Google Isn’t A Monopoly – So Don’t Break It Up Or Regulate It Like One – Forbes

The New York Times carries an OpEd telling us that Google–and some other tech firms are- is a monopoly and thus must either be broken up or regulated as such a monopoly. The slight problem with this idea being that the writer of the piece doesn’t in fact understand the technical words that are being bandied about. Google is not, for example, a natural monopoly, and those areas where it is dominant are nothing at all to do with the utility model of a marketplace. Further, the author doesn’t in fact understand the more basic points about monopolies. It’s only if they are non-contestable that we need to anything about them. If it is possible for people to contest then we simply do not have a problem with the continued market dominance.

What’s really happening here is that people aren’t understanding the thought process which goes into economists worrying about monopolies. We do worry if, then if, then if and then, if this fourth thing is also true, then perhaps we should do something. But the first couple of things happening are not instructions that we then need to act, it’s the whole chain. It’s rather like in reverse those people who tell us that free markets don’t work because perfect information. You know, when we look at the entry level textbook models we see that perfect information is assumed. So, people then say that such perfection is never attained–it ain’t–so therefore free markets don’t work. Which is to confuse the model with reality of course. For when we go out there and test models against that reality we find that we don’t in fact need all that much information for markets to trend, asymptotically of course, to how those simple models actually work. After all, there is a proof, the market for lemons, that we can never have an efficient market in used cars. And yet we do have such a market. You know, despite Janet Yellen’s husband getting his Nobel for the proof.

That. I think, is the sort of thing which is happening here:

Is It Time to Break Up Google?

The proof of dominance is there, most certainly:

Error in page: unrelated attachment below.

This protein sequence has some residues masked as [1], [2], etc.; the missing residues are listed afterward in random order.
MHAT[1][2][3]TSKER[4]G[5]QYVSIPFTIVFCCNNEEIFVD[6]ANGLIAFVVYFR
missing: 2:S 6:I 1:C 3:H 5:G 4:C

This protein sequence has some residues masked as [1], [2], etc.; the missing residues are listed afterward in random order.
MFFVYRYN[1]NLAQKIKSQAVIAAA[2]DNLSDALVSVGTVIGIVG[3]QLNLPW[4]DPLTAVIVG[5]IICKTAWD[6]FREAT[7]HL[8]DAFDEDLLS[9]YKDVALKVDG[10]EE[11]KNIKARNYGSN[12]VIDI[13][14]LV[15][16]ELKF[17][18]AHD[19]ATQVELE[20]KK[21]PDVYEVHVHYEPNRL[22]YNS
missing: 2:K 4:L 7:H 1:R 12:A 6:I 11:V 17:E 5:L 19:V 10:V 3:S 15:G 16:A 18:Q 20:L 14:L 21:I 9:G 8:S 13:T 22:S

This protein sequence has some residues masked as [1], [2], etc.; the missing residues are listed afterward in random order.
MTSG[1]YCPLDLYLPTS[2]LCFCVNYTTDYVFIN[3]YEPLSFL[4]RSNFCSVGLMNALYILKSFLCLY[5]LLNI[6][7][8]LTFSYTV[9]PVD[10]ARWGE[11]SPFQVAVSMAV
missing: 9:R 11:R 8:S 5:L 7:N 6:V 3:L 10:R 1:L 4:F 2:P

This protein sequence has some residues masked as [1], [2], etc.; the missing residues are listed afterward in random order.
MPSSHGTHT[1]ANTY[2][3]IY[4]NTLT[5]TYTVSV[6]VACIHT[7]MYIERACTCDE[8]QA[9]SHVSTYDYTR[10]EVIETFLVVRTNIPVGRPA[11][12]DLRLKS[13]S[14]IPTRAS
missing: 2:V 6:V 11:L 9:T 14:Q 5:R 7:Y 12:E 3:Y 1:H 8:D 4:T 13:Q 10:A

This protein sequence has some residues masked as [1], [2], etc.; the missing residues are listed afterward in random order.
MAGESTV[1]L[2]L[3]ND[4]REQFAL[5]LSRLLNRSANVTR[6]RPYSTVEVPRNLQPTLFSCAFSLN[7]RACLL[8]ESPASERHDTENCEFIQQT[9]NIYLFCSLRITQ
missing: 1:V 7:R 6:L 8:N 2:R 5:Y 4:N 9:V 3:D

They’re all tech companies, and each dominates its corner of the industry: Google has an 88 percent market share in search advertising,

The first question is do we care? Care about the market being dominated that is? I, for example–and presumably until those bots get a bit better–have a monopoly on the production of economic scribbling a la Tim Worstall stylee. No one cares about that at all and I’ll be left alone to break up in my own good time as happens to us all as we reach that three score and ten. Is search advertising something we’re actually worried about being dominated?

While Brandeis generally opposed regulation — which, he worried, inevitably led to the corruption of the regulator — and instead advocated breaking up “bigness,” he made an exception for “natural” monopolies, like telephone, water and power companies and railroads, where it made sense to have one or a few companies in control of an industry.

Could it be that these companies — and Google in particular — have become natural monopolies by supplying an entire market’s demand for a service, at a price lower than what would be offered by two competing firms?

They’re not supplying the entire market. And that someone becomes a natural monopoly through increased efficiency is not something which actually concerns us. What does concern us is that economic efficiency. In fact, we’re quite fine and dandy with someone dominating, monopolising even, a sector of the market through that efficiency. Because, of course, it means that whatever it is is being supplied efficiently and thus we’re richer. In fact, to break someone up because they’re efficient is madness.